29 April 2011

Meet a Pedal-Powered Food Peddler

Photo of vendor Eatin' Alive

Paige Common of Eatin' Alive with her raw food chariot.

Paige Common of Eatin’ Alive, one of the many new vendors to peddle their wares this year, took a slightly indirect path to get where she is today. She lived abroad working in WWOOF programs (World Wide Opportunities on Organic Farms). Then she pursued a degree in naturopathic medicine, but became a yoga instructor instead. Now Paige is a grade school teacher.

But her early training in the world of food never left her system. This Sunday, opening day of the King Market, Paige will be taking a much more direct route to get where she’s going. This time through Portland streets atop a darling “bicycle-powered vending station.”

Eatin’ Alive’s mission statement says it all:

We believe in harnessing raw energy in our transport and our cooking. We use all organic, locally grown produce to create seasonal, freshly prepared raw snacks such as: seed and nut pates, wild crafted pesto, garden wraps, a variety of prepared salads, and delicious sweet treats.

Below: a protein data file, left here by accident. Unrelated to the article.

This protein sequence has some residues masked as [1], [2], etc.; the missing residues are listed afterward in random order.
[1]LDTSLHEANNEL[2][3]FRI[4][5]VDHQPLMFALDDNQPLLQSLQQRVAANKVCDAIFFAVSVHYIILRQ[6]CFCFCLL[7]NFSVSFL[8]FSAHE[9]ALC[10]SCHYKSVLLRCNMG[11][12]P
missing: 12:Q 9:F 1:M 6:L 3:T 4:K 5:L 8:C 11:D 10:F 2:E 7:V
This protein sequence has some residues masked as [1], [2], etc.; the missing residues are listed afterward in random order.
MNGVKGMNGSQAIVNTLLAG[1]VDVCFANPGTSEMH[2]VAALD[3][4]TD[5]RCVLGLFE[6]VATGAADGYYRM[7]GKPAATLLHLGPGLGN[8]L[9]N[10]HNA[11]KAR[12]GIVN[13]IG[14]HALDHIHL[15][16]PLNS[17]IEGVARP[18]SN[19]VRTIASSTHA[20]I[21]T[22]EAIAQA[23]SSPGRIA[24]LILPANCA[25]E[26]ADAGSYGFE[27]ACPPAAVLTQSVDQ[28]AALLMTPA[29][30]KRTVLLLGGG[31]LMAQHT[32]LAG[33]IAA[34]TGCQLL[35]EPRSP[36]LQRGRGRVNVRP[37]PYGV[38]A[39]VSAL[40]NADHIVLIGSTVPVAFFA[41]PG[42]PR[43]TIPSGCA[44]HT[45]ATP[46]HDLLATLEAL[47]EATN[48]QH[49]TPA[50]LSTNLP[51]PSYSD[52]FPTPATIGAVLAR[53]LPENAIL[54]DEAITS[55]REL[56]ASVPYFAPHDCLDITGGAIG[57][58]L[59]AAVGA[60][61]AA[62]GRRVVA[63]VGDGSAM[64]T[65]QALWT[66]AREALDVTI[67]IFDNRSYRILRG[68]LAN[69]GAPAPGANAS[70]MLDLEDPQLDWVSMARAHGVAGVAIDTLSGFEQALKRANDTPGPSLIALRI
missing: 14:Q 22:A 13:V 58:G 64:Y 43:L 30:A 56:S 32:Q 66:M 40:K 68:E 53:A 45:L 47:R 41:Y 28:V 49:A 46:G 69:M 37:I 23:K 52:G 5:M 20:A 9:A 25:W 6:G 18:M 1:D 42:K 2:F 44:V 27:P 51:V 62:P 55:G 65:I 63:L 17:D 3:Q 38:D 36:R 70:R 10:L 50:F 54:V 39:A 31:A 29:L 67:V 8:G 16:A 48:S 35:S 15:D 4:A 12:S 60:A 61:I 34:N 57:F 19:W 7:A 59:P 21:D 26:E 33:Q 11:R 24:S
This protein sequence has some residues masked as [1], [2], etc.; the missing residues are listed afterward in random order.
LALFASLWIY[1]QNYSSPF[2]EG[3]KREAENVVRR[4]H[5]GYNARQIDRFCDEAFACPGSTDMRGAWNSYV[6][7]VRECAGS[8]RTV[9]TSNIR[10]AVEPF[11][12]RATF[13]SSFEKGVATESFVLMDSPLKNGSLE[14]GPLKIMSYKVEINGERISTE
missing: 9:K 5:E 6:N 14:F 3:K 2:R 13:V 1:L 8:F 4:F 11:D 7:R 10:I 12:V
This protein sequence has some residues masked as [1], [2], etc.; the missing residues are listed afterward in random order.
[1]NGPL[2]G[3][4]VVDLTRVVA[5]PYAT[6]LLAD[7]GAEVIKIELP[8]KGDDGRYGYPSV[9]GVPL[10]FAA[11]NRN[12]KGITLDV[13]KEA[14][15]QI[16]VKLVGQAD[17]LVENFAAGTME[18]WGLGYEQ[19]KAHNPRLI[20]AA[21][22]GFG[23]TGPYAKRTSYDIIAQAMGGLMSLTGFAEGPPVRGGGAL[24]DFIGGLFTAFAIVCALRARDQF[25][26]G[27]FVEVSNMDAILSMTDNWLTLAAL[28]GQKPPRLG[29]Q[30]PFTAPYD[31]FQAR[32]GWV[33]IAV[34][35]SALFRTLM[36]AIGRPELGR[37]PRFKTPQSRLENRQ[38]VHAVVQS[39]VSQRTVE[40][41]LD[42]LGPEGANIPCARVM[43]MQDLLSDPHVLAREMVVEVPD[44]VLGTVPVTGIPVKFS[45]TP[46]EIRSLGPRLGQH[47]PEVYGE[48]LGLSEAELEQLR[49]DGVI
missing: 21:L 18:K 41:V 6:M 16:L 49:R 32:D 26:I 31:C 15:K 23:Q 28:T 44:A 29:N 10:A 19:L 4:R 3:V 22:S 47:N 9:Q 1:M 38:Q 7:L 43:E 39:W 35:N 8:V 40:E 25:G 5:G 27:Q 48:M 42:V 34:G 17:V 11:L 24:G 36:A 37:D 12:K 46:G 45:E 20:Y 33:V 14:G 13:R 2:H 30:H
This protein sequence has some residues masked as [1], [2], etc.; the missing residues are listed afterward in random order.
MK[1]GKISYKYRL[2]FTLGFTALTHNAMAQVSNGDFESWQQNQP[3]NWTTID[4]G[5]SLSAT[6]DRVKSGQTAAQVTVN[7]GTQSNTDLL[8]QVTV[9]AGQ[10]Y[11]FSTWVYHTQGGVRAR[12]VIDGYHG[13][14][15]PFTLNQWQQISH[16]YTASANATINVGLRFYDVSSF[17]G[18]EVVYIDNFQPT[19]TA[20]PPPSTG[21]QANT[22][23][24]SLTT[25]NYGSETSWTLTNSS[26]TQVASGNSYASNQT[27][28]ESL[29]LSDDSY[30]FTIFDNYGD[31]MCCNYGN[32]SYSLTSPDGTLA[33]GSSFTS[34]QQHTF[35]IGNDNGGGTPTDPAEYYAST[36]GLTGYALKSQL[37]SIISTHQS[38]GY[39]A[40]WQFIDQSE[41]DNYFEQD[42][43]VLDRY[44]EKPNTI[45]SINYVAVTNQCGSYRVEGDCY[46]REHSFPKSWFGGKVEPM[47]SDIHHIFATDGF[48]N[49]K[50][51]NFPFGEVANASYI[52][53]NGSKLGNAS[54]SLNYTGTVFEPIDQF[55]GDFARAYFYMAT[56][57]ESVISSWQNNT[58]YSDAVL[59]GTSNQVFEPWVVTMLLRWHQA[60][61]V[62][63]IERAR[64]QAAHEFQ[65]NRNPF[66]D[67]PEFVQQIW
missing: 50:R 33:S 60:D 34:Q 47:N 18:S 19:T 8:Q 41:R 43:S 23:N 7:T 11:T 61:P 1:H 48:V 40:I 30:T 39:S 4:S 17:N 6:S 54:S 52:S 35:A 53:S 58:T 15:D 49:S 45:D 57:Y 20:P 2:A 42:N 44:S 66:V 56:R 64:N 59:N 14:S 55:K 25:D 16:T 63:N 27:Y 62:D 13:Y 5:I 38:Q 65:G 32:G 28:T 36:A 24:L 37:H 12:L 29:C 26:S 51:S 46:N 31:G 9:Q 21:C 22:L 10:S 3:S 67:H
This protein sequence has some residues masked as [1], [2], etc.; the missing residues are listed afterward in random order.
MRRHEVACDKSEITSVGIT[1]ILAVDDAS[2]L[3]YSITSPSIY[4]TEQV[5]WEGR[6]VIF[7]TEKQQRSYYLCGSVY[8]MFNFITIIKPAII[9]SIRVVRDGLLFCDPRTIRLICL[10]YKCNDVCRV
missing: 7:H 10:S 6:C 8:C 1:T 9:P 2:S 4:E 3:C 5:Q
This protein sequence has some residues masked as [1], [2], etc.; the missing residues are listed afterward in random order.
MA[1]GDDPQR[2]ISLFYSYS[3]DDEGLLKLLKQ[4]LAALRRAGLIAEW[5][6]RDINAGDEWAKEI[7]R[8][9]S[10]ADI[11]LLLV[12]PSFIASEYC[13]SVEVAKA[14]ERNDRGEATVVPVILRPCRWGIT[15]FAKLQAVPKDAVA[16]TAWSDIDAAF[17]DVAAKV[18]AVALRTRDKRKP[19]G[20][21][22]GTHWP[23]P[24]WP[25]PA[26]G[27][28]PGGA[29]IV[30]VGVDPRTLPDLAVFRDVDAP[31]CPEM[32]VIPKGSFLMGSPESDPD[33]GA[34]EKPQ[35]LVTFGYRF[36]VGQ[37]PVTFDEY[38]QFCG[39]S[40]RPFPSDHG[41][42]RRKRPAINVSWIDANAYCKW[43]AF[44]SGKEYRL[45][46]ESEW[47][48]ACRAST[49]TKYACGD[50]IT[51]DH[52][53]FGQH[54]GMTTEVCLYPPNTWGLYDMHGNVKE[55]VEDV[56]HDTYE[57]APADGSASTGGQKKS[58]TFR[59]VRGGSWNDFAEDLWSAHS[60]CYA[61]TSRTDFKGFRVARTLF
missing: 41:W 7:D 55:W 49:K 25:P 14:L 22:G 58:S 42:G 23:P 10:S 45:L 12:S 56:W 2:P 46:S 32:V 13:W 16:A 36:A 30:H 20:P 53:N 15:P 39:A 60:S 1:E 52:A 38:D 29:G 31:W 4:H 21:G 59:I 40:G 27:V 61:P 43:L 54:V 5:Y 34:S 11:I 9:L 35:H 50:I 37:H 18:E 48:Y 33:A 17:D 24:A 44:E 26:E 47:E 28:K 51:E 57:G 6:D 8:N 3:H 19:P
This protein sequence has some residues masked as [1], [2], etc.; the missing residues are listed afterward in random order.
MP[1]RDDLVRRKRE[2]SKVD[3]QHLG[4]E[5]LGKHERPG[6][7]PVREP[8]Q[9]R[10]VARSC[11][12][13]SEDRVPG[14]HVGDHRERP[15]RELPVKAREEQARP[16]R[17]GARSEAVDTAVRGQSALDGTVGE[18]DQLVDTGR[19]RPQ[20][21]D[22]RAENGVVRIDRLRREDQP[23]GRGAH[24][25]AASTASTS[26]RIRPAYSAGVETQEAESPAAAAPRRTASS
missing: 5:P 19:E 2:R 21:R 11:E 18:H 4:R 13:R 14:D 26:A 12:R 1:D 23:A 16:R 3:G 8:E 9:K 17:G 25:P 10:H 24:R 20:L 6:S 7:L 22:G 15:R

With the help of her boyfriend, who won a grant to design and build pedal-powered “bike cars,” Paige is not just talking the talk but biking the bike. She started slowly, selling handmade chocolates off her bike at events like First Thursday. She befriended vendors who knew she was a good cook. They encouraged her to apply to be a vendor.

Herself a vegetarian, she learned about raw foods and said she’s never felt better. After “falling off the bike” during a particularly busy period with school, she recommitted to raw foods and had much more energy as a result. That being said, she does enjoy cooked meals with friends. Paige learned on her travels that it was a mistake to turn down foods offered by locals. These food faux pas helped her confirm that sharing food with others is just as important as the food you put in your body.

With a grin stretching across her bright face, she said, “my food is like medicine”—in the best kind of way, of course. She’s bothered by the perception that raw food is somehow elitist and said that in some circles, packaged raw food is very expensive. “Good, healthy food should be for everyone. It shouldn’t be exclusive.”

So what can you expect on Sunday?

• Sunny Seed Pate

• Wild Dandelion Pesto

• Pear Fig Hazelnut Cobbler

You’ll be able to sample these raw treats with what she calls krautkers, her version of a cracker made from pureed vegetables and flax seed, which is then dried. You’ll find Eatin’ Alive’s goodies in glass jars. Shoppers can pay a $1 deposit, which they’ll get back the next week if they return the jar. Or they can reuse it!

So stroll on over to the King Market this Sunday to meet Paige and the other new and returning vendors. Or better yet, pedal on over.